The candied fruit in the glass jars is real. So are the cuttlefish in cellophane packages, and the medicinal herbs behind the antique cash...
The candied fruit in the glass jars is real. So are the cuttlefish in cellophane packages, and the medicinal herbs behind the antique cash register.
Nearby, wooden steps creak with age. And upstairs, the stamped-tin ceiling of a meeting room bears the nicks and scars of nearly a century of wear.
The new Wing Luke Asian Museum, opening May 31, doesn’t just have artifacts — it is one.
Although it has moved just one block from its former home in a one-time garage, the 42-year-old museum has undergone a complete transformation, expanding to more than eight times its previous size.
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The centerpiece of the $23.2 million project is the building itself, the 1910-vintage East Kong Yick Building, financed by 170 Chinese immigrants who pooled their resources to establish a foothold and offer a place where new residents could find a room, a meal and social support.
Although museum-goers will be able to wander through a variety of galleries and exhibits, parts of the building will be seen only on guided tours.
On these “Historic Immersion Tours,” visitors will be transported back to the early 1900s, entering one-room apartments, a hotel manager’s office, an imported-foods shop, a communal kitchen and a family-association room where workers relaxed, gambled and paid homage to their ancestors at decorative altars.
With 50 rooms on each of its top two floors, the four-story building was the first American home for countless immigrant workers from China, Japan and the Philippines.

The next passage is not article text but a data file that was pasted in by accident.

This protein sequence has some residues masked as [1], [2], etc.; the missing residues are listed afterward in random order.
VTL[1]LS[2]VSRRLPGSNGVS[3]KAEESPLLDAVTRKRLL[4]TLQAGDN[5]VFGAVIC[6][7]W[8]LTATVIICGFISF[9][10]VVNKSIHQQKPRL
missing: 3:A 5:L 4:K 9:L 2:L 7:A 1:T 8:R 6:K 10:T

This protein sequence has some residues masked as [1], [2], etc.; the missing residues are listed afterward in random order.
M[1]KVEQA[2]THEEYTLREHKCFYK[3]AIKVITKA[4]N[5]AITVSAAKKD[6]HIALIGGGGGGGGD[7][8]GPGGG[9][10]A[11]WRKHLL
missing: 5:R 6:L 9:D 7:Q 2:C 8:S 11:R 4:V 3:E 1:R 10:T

“You’ll be able to learn about the pioneers’ stories right in the actual living spaces, so it becomes much more tangible and alive,” said Cassie Chinn, the museum’s deputy director for program.
Imaginative multimedia presentations will help bring the exhibits to life.
In one room, visitors will hear excerpts from the diary of Toku Shimomura, who came as a Japanese “picture bride” in the 1920s, marrying a Japanese-born man she knew only through an exchange of photos.
In another room, computerized effects will add subtle movements to the facial expressions of “Alaskeros,” immigrants from the Philippines who’ll tell about being dispatched to jobs in the fish canneries of Alaska, where conditions were dismal until workers formed a union to force changes.
And in a third room, set up to depict a communal kitchen, a video projected from the ceiling onto a large metal wok will convey the sights of a meal being prepared. Visitors will see pig feet, shrimp and vegetables chopped into the wok, while an audio track adds the sizzle of food hitting hot oil.
Opening these areas only to guided tours, staffers say, will help protect the artifacts and prevent overcrowding of some of the tight spaces, such as the 11-by-13-foot residential hotel rooms.
The tours will comprise one of three important dimensions of the museum, rounded out by its contemporary exhibits and its role as a portal to the Chinatown International District, said Executive Director Beth Takekawa.